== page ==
Human Library Project
 

Human Library at the Art Gallery of Greater Victoria

Project Report (pdf)

Publications

Images

On November 3, 2012, the Art Gallery of Greater Victoria (AGGV) hosted a Human Library in partnership with the Central Library. The Human Library was first established in Copenhagen, Denmark in 2000 by a group of young people who wanted to do something to challenge the rising phenomenon of homophobia and anti-Islam sentiment they saw around them. Subsequently Human Library activities have been organised in approximately 65 countries around the world, making it a clever, frightening, innovative, international educational movement for social justice and change. The Human Library is best described as an equalities project. Traditionally, the mandate of a library is to provide information to public through written sources. The Human Library broadens this through a practice of Living Books who educate through stories of their real life experiences. The method is designed to promote active dialogue to break stereotypes, challenge intolerance, prejudice and ignorance. It uses a positive, intimate, non-threatening and engaging process, most often one-on-one dialogue with a person one would not necessarily come into contact with in her or his daily life. The Books offer a diverse range of humanity, varied in age, sex, employment and cultural background.They make themselves available to be ?checked out?, to use a library term, for 20-minute intervals of informal conversation. Readers self-select the Book with whom they would like to interact, through this self-directed learning model, are exposed to distinctive ideas, identities, experiences, and backgrounds.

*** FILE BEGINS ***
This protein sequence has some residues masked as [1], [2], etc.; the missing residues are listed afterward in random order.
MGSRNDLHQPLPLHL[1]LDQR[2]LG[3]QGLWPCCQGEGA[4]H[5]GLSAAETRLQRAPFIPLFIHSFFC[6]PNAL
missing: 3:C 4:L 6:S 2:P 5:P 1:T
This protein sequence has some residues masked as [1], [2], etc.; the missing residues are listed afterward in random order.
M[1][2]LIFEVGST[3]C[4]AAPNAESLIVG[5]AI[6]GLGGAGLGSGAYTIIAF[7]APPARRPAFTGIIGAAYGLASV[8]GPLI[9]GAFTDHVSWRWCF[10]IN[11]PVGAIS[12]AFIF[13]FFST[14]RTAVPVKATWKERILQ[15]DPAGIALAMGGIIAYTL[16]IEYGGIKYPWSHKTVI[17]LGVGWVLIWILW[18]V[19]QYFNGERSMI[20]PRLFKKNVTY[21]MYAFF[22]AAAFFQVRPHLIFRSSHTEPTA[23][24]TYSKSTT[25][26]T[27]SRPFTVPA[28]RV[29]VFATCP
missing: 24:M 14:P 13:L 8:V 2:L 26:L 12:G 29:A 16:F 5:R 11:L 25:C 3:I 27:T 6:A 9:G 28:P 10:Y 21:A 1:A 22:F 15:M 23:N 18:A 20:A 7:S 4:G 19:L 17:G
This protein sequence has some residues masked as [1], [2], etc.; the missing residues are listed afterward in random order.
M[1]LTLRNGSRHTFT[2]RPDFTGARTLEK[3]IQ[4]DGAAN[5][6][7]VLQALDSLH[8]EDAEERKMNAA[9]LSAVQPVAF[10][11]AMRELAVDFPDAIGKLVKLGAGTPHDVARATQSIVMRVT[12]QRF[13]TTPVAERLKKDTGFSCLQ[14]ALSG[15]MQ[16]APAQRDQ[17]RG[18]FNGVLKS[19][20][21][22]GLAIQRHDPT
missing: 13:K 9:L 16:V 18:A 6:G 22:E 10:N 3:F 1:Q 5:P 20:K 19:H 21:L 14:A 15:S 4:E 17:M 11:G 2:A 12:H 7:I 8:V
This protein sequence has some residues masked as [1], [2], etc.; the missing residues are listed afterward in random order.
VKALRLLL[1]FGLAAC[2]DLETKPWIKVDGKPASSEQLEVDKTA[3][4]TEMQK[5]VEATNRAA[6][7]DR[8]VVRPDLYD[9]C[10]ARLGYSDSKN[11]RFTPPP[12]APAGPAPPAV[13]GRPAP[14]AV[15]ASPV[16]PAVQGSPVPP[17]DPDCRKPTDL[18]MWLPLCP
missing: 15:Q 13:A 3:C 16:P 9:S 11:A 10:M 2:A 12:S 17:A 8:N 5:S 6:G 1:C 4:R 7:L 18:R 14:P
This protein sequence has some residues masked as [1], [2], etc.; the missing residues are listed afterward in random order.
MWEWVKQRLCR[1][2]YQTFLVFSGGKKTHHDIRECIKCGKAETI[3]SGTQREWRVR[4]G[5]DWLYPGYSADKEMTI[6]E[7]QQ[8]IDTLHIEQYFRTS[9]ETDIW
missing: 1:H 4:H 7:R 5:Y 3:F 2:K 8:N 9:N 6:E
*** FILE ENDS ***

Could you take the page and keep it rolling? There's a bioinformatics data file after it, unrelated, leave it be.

In the global sphere of the Human Library, Canada is doing something unique. Commonly, the Human Library is confined to a library. However, in Canada there are partnerships between libraries and art galleries or museums. The Human Library at the Art Gallery is a case in point, as is the partnership between the Canadian War Museum and the Central Library in Ottawa. Further, in many parts of Canada, the CBC ? our public broadcaster - has played a key role in publicizing the event as well as identifying Books and interviewing some on radio.

We (Darlene Clover and Fatma Dogus) undertook an evaluative study of this event on behalf of the AGGV. The study report and a few other publications can be found in the "publications" section.